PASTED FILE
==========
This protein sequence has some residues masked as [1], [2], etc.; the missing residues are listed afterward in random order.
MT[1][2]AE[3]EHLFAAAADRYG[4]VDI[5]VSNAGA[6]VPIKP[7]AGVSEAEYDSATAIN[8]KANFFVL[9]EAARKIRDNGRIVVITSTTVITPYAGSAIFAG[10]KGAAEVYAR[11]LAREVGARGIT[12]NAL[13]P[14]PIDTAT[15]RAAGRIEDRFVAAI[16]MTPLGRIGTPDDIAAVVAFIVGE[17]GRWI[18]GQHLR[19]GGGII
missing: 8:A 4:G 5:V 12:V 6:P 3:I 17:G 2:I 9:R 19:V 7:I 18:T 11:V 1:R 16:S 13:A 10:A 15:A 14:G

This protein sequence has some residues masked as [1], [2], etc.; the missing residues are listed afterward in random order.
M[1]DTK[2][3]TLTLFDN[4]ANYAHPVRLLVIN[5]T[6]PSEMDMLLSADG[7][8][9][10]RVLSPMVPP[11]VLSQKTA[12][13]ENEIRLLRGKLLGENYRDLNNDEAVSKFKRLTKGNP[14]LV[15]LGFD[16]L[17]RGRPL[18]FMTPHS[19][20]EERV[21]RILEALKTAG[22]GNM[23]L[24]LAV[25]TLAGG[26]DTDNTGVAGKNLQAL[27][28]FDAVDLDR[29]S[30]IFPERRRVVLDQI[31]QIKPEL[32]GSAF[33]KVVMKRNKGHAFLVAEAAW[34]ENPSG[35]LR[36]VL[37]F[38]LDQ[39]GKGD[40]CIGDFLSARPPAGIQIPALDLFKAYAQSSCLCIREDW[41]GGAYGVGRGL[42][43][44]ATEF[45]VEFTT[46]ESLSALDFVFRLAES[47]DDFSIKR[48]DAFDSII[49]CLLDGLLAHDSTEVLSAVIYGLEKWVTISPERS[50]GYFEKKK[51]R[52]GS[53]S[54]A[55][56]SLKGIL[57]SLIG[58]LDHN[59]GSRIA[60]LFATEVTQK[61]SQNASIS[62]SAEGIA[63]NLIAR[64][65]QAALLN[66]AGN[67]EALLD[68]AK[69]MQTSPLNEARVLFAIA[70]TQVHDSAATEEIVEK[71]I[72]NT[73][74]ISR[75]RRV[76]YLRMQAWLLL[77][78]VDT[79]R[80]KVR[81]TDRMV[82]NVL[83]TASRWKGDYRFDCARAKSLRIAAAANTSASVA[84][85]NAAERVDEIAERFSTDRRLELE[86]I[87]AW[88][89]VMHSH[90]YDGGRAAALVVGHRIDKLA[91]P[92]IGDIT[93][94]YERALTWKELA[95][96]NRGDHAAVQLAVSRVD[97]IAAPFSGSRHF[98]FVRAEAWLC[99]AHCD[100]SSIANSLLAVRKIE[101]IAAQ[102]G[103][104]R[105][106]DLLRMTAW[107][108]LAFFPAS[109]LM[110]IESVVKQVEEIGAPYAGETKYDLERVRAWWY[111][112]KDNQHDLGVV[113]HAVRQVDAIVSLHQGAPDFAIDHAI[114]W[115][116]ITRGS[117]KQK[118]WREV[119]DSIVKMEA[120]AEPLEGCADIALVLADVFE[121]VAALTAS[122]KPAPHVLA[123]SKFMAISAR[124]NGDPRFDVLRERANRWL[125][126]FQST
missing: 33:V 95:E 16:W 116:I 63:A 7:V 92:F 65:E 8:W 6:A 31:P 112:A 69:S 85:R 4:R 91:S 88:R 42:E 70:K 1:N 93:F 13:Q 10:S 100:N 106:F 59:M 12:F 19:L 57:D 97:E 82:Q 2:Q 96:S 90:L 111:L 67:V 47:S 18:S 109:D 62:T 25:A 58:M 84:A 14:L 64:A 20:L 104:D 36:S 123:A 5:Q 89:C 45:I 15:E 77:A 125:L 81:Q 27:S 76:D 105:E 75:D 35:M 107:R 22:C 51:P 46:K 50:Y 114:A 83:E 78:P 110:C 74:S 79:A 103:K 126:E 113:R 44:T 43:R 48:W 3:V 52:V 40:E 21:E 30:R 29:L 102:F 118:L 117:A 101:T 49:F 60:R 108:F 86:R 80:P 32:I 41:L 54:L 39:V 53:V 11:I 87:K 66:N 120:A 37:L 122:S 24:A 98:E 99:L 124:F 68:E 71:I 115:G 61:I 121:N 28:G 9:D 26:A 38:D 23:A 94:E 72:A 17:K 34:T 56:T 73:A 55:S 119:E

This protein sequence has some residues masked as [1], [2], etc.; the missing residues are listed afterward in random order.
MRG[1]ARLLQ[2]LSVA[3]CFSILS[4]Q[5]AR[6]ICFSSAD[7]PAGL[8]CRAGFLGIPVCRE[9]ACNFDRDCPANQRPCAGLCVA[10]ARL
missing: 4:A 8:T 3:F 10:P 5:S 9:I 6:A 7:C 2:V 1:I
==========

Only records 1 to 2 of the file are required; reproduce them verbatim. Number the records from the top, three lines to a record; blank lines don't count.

This protein sequence has some residues masked as [1], [2], etc.; the missing residues are listed afterward in random order.
MT[1][2]AE[3]EHLFAAAADRYG[4]VDI[5]VSNAGA[6]VPIKP[7]AGVSEAEYDSATAIN[8]KANFFVL[9]EAARKIRDNGRIVVITSTTVITPYAGSAIFAG[10]KGAAEVYAR[11]LAREVGARGIT[12]NAL[13]P[14]PIDTAT[15]RAAGRIEDRFVAAI[16]MTPLGRIGTPDDIAAVVAFIVGE[17]GRWI[18]GQHLR[19]GGGII
missing: 8:A 4:G 5:V 12:V 6:P 3:I 17:G 2:I 9:R 19:V 7:I 18:T 11:V 1:R 16:S 13:A 10:A 15:A 14:G

This protein sequence has some residues masked as [1], [2], etc.; the missing residues are listed afterward in random order.
M[1]DTK[2][3]TLTLFDN[4]ANYAHPVRLLVIN[5]T[6]PSEMDMLLSADG[7][8][9][10]RVLSPMVPP[11]VLSQKTA[12][13]ENEIRLLRGKLLGENYRDLNNDEAVSKFKRLTKGNP[14]LV[15]LGFD[16]L[17]RGRPL[18]FMTPHS[19][20]EERV[21]RILEALKTAG[22]GNM[23]L[24]LAV[25]TLAGG[26]DTDNTGVAGKNLQAL[27][28]FDAVDLDR[29]S[30]IFPERRRVVLDQI[31]QIKPEL[32]GSAF[33]KVVMKRNKGHAFLVAEAAW[34]ENPSG[35]LR[36]VL[37]F[38]LDQ[39]GKGD[40]CIGDFLSARPPAGIQIPALDLFKAYAQSSCLCIREDW[41]GGAYGVGRGL[42][43][44]ATEF[45]VEFTT[46]ESLSALDFVFRLAES[47]DDFSIKR[48]DAFDSII[49]CLLDGLLAHDSTEVLSAVIYGLEKWVTISPERS[50]GYFEKKK[51]R[52]GS[53]S[54]A[55][56]SLKGIL[57]SLIG[58]LDHN[59]GSRIA[60]LFATEVTQK[61]SQNASIS[62]SAEGIA[63]NLIAR[64][65]QAALLN[66]AGN[67]EALLD[68]AK[69]MQTSPLNEARVLFAIA[70]TQVHDSAATEEIVEK[71]I[72]NT[73][74]ISR[75]RRV[76]YLRMQAWLLL[77][78]VDT[79]R[80]KVR[81]TDRMV[82]NVL[83]TASRWKGDYRFDCARAKSLRIAAAANTSASVA[84][85]NAAERVDEIAERFSTDRRLELE[86]I[87]AW[88][89]VMHSH[90]YDGGRAAALVVGHRIDKLA[91]P[92]IGDIT[93][94]YERALTWKELA[95][96]NRGDHAAVQLAVSRVD[97]IAAPFSGSRHF[98]FVRAEAWLC[99]AHCD[100]SSIANSLLAVRKIE[101]IAAQ[102]G[103][104]R[105][106]DLLRMTAW[107][108]LAFFPAS[109]LM[110]IESVVKQVEEIGAPYAGETKYDLERVRAWWY[111][112]KDNQHDLGVV[113]HAVRQVDAIVSLHQGAPDFAIDHAI[114]W[115][116]ITRGS[117]KQK[118]WREV[119]DSIVKMEA[120]AEPLEGCADIALVLADVFE[121]VAALTAS[122]KPAPHVLA[123]SKFMAISAR[124]NGDPRFDVLRERANRWL[125][126]FQST
missing: 33:V 95:E 16:W 116:I 63:A 7:V 92:F 65:E 8:W 6:A 31:P 112:A 69:S 85:R 4:R 91:S 88:R 42:E 70:K 1:N 93:F 13:Q 10:S 100:N 106:F 59:M 12:F 19:L 57:D 97:E 82:Q 2:Q 96:S 90:L 111:L 67:V 47:S 18:S 109:D 62:T 25:A 58:M 84:A 14:L 64:A 20:L 104:D 36:S 123:A 5:Q 89:C 45:I 15:E 77:A 125:L 81:Q 27:S 76:D 105:E 75:D 35:M 107:R 22:C 51:P 46:K 50:Y 114:A 83:E 78:P 110:C 74:S 79:A 103:K 126:E 113:R 44:T 43:R 48:W 3:V 52:V 40:E 21:E 30:R 29:L 102:F 118:L 117:A 101:T 49:F 60:R 108:F 86:R 80:P 32:I 41:L 54:L 39:V 53:V 11:I 87:K 66:N 120:A 37:L 122:S 24:A 98:E 99:L 124:F 68:E 71:I 115:G 61:I 121:N 28:G 9:D 26:A 38:D 23:A 94:E 72:A 17:K 34:T 56:T 73:A 55:S 119:E